Dovzhenko’s phonograph given by Stalin

On their way to the exit, visitors will get into a “terror corridor,” a rather uncomfortable and repressed structure, an attempt to demonstrate the negative dynamics of the Ukrainian culture at the bodily level: from the industrial prosperity, international ambitions and experiments to the limitation of rights and freedoms under the tension of omnipresent fear and terror.

Thus, in the late 1920s, the horizon of possibilities of both VUFKU and the Ukrainian culture narrowed significantly. Moreover, in 1930, the successful, progressive and, which is the most important, independent organisation was reformed and turned into an ideologically committed and loyal trust Ukrainfilm, subject directly to Moscow. Who and what should be filmed/watched was now decided outside Ukraine.

There were serious staff changes at the film studios, not only managers but also editors were fired. A number of scripts and films were rejected because of ideological “flaws” and unnecessary experiments. From now on, the staff was replenished with directors invited from Russia and ideologically skilled, though inexperienced Komsomol members.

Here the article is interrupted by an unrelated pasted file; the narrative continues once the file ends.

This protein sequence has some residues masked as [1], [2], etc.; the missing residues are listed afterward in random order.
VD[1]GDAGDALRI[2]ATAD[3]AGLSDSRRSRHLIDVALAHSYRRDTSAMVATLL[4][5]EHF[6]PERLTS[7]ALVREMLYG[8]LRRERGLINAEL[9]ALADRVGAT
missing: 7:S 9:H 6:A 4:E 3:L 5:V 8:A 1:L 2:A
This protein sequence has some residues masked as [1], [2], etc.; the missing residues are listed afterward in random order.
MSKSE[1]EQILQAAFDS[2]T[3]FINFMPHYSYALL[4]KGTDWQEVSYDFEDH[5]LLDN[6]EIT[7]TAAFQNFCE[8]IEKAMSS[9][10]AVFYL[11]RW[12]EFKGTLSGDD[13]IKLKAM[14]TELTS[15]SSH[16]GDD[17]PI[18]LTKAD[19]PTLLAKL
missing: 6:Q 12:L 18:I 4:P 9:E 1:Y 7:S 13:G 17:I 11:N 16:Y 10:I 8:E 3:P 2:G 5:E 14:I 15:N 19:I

At the end of the 1920s, the Ukrainian cultural workers could resent the attacks at the autonomy of the Ukrainian culture in collective letters to the authorities and in public speeches; they had the “audacity” to argue with the vozhd. However, at the beginning of the 1930s, the epoch of democratic discussions was over, and arrests of intellectuals, namely as part of fabricated cases of the Freedom of Ukraine trial, suicides, executions and Holodomor started.

Officially, the country became “better and more cheerful,” that is why most often cinemas demonstrated films of the new favourite genre – musical comedies. In May 1935, Stalin presented Dovzhenko with a phonograph as a sign of his affection and as a hint at the further genre trends. In 1936–1937, the clamour of repression and purges reached a fever-pitch.